We did a quick post yesterday about a DroidKungfu sample that appeared to use a novel infection vector.
Now, as promised, more technical details.
The application we’ve been analyzing is called com.ps.keepaccount, and a quick check into its content reveals a couple of findings.
The original application (SHA-1: 5e2fb0bef9048f56e461c746b6a644762f0b0b54) does not show any trace of DroidKungFu at first glimpse.
Content and installation permission
Once installed, the application would inform the user that an update is available; when the user installs this update, the updated application would then contain extra functionalities, similar to that found in DroidKungFu malware.
The series of screenshots below shows what happen during the update process:
Compared to the original version, the updated application requested for two additional permissions that would allow it to access SMS and MMS messages, and the device’s location.
While a difference in permissions may not be the best way to identify whether an update is malicious, it is still a good practice to be aware and suspicious if an application update is requesting for different permissions.
More importantly, the updated application uses an exploit to gain root privilege, which would enable it to perform more potentially unwanted actions.
In the last screenshot, the application was shown to have stopped unexpectedly. It is probably due to an error as this variant of DroidKungFu is still using the exploit for Android OS version 2.2, and the tested phone is using Android OS version 2.3.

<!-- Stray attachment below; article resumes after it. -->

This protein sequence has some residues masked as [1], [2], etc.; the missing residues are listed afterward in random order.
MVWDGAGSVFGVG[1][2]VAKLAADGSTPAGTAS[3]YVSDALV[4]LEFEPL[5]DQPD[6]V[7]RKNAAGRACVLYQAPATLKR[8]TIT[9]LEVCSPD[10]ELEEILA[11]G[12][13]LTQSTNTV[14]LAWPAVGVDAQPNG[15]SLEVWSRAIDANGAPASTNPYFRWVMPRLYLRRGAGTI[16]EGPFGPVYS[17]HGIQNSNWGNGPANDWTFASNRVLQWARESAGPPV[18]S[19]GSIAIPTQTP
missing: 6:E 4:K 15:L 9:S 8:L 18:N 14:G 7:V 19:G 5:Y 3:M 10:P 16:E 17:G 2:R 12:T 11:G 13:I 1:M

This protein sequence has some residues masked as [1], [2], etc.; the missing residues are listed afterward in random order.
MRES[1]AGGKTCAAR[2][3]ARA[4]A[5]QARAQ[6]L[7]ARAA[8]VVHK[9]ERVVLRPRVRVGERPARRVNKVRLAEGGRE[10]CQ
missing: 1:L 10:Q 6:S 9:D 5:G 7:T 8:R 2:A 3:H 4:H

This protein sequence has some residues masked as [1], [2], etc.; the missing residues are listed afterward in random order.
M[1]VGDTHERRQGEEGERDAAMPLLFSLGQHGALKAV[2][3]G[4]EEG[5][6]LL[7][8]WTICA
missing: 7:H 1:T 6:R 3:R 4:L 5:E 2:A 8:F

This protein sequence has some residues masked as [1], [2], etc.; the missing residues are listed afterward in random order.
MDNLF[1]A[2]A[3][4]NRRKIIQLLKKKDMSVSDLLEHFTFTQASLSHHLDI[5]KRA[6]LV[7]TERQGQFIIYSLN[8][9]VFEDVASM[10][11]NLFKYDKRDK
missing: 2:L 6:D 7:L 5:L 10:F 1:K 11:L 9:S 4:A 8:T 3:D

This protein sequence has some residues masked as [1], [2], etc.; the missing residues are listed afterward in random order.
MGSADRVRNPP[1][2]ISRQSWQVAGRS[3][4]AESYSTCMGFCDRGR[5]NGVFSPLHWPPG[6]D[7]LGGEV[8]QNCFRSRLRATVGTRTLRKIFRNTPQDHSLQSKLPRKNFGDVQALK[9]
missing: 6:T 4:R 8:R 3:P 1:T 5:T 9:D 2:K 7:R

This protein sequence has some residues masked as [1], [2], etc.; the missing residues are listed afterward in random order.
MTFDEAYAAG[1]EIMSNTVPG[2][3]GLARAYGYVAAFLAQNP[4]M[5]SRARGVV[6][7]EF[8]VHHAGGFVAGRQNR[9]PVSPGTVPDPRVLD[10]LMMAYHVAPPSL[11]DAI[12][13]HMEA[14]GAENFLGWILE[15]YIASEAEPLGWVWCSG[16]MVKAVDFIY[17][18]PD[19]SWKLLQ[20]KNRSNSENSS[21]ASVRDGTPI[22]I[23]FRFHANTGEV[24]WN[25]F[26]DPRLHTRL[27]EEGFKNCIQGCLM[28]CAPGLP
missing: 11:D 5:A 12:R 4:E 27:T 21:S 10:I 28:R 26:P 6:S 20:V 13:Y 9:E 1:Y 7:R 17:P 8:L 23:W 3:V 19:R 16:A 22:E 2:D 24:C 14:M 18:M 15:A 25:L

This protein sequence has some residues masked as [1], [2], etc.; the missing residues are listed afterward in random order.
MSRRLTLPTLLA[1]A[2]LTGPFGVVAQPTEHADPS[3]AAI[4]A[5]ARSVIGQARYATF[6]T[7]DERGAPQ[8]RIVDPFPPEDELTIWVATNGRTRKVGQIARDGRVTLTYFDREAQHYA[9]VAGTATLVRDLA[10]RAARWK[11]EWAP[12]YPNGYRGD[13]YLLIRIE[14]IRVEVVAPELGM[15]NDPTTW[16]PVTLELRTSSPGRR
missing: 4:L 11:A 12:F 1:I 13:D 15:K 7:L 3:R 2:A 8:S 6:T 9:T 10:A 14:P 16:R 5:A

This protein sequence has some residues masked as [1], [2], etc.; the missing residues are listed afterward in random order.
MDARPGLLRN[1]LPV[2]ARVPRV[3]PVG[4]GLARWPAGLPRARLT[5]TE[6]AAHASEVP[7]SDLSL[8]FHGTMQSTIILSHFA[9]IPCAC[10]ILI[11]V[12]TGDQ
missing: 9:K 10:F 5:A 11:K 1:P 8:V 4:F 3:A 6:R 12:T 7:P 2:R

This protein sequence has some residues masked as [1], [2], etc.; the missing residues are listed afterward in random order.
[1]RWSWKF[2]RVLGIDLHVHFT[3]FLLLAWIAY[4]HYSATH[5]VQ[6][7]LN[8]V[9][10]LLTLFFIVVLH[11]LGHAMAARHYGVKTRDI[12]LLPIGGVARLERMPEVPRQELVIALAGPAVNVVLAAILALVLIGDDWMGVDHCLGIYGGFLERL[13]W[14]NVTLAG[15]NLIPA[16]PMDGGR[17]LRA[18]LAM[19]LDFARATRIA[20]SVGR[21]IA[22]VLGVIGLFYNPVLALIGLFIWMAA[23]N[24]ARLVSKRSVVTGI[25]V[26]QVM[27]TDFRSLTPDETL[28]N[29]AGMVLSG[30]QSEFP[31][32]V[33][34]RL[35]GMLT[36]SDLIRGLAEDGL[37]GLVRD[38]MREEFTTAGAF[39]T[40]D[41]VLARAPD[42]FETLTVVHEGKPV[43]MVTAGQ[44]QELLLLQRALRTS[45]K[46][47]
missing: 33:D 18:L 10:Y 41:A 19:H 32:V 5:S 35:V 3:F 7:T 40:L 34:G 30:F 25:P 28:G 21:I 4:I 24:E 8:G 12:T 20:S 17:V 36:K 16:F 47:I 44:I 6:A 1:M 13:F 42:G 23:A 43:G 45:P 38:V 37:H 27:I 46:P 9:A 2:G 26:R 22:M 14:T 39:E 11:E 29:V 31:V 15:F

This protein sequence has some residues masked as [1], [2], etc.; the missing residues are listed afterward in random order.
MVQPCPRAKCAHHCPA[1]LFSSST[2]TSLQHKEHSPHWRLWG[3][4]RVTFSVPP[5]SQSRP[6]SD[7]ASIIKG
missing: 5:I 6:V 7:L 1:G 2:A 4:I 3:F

Below is the packet capture during the update process showing the source of the updated application:
A quick view into the contents of the updated application with SHA-1: 7cd1122966da7bc4adfabb28be6bfae24072c1c6:
The init.db file is actually a standalone copy of DroidKungFu; it is not actually a database file but an encrypted APK file that will be installed by the application when it gains root privilege.
To verify that this application is indeed DroidKungFu, let’s take a look at the code:
The “WP” is the key for its decryption that is an ASCII representation, which when converted become “Deta_C1*T#RuOPrs”.
Further verification reveals that this application is indeed a variant of DroidKungFu, and we have detected it since August 18, 2011 as Trojan:Android/DroidKungFu.C.
A quick check of detection coverage for the samples (both pre- and after update) with VirusTotal, showed the following results. For the old DroidKungFu sample:
And, for the updated application:
Threat Solutions post by ? Zimry, Irene and Yeh
25 Oct Post Updates: This post was edited to correct details related to the screenshots; reworking of the first few paragraphs to clarify that this topic is related to yesterday’s post and to replace links to VirusTotal scan reports with screenshots, as the links didn’t work.
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